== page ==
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The Sunday of the Publican and the Pharisee

From the Kyriakodromion of Monk Agapios

The Holy Fathers of the Church have commanded us to sing and read today about the case and parable of the Publican and the Pharisee, in order that we might prepare for the spiritual struggles and warfare of Holy Lent, which is approaching. This is why they called this week a ‘warning order’, because it forewarns and reminds us of the time of fasting and repentance which is almost upon us, so that we may prepare accordingly, to fight bravely and fairly, and not be defeated by any passion and lose the kingdom of heaven. Let each of us then examine which sin defeats us, so that we conquer it boldly in these holy days; so that we may shame the wicked devil, who fights day and night to defeat us, because he hates the human race.

When a general attacks a city which is powerful and undefeated, he hurls all his strength at the weakest point of the defences, where the battlements are at their lowest, and applies the greatest pressure there. Likewise, the wicked devil attacks most fiercely against the sin which he finds each of us to be most susceptible to. He tempts the pleasure-seekers with fornication and gluttony; the irascible and irritable with hatred and envy; the callous with avarice; and so on. Now if he finds that we’re attentive to the commandments of God, that we’re virtuous and he can’t overcome us in any way, he cunningly contrives to bring us low through pride and arrogance which are more disgusting than any other transgression, which eradicate all good works and virtues and cast them to the wind. Humility, on the other hand, together with a change of heart, is the easier path to salvation and forgiveness. No matter how badly you’ve sinned, if you humble yourself and weep before God with all your heart, you’ll find forgiveness. On the other hand, the thrice-cursed people who keep all the commandments and achieve the utmost in terms of virtues but then fall into vanity have thrown away all their labours.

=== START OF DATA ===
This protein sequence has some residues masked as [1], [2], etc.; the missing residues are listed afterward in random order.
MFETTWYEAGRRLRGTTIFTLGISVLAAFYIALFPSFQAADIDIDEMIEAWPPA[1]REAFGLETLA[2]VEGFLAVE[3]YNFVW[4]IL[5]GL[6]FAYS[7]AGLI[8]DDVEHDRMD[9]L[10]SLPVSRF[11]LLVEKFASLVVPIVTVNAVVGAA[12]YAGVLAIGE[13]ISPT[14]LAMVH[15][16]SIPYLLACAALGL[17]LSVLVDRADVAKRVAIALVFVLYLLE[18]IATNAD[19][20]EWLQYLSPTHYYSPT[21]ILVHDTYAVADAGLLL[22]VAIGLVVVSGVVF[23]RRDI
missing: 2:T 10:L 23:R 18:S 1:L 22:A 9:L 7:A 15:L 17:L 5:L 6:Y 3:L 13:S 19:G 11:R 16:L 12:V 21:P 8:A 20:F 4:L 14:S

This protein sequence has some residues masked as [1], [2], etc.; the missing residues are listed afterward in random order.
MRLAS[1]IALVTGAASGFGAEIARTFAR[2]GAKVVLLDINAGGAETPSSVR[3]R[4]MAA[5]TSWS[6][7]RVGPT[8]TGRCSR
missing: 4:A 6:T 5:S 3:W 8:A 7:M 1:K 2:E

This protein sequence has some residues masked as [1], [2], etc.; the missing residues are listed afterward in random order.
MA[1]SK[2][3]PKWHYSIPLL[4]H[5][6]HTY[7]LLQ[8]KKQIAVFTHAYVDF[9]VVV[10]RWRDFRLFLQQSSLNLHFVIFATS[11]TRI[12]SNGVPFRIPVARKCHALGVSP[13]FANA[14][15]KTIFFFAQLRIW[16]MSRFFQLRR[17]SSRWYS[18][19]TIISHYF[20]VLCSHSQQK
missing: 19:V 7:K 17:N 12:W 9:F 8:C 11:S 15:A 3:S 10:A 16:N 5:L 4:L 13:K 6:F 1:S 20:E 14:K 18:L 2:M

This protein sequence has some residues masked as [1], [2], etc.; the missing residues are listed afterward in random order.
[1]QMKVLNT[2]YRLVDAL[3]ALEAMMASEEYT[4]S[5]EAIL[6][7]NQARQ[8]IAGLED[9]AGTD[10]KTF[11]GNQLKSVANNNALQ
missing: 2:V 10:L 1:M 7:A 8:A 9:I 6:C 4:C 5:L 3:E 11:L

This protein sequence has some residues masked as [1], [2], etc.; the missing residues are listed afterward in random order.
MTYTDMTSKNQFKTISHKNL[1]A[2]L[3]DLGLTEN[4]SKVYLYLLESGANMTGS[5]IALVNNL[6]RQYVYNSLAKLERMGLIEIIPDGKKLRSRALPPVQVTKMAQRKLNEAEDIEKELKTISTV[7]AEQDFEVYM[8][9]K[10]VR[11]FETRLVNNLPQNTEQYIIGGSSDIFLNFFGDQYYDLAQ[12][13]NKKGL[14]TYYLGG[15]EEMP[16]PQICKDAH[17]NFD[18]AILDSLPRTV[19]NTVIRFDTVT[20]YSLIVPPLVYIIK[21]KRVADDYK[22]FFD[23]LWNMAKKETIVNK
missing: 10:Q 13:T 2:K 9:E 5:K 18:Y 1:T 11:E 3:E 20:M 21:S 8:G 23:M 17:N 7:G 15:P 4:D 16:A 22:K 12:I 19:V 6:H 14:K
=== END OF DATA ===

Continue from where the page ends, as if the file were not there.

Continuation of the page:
This is why our Lord, Jesus Christ, the incarnation of God’s wisdom and power, Who examines the hearts of each of us and provides for our salvation, as a careful and wise doctor spoke to us in parables, one of which is the inspired and wonderful one of the humble Publican and the conceited Pharisee. Through this, He castigates those who think highly of their good works and who, in the belief that they’re righteous, look down on sinners. Through this example, our wise Lord humbles the arrogance of those who are conceited and teaches us how to offer our prayer and supplication to God, that is with tears and humility, not with bombast and boasting. In this way we’ll avoid greater chastisement from our tolerant and patient Lord. There’s no wrongdoing more profound or harmful than pride and arrogance, which brought about the fall from heaven of the first among the angels, Lucifer [‘Bearer of Light], and made him Tenebrafer [the Bearer of Darkness], the devil. It was pride which exiled our first ancestor, Adam, from Paradise; which has worked so many other wicked and terrible things, and which is the root of all evil and the impediment to all spiritual progress and virtuous action.

This is why so many people have been lost through it, because they’ve rightly been deprived of God’s Grace, and have fallen into passions of licence and other similarly mortal transgressions…. Even if proud people fast, give alms in abundance, live prudently and pray, they’re labouring in vain and inopportunely, they’re suffering for no good reason and they’re objects of ridicule. Those who have pride in their heart are hated by the Lord and are unclean before Him. So many cities, homes, and innumerable people have been lost to pride and arrogance and have vanished in the end. Many famous hermits and anchorites, too, who renounced the world, scorned the pleasures of the flesh, riches, glory, and hated all other enjoyments then fell into pride, because they didn’t know how to humble themselves. They then suffered along with the sinners. They’ve thus been deprived of divine bliss and have (alas!) wasted all the labours of their asceticism through their proud thoughts. And as wicked as vanity and pride are, so a change of heart and humility are beneficial. Just as vanity and pride, scatter abroad, so humility easily gathers together. Pride casts us down into the depths of hell; humility raises us to the heights of heaven and makes us equal to the angels.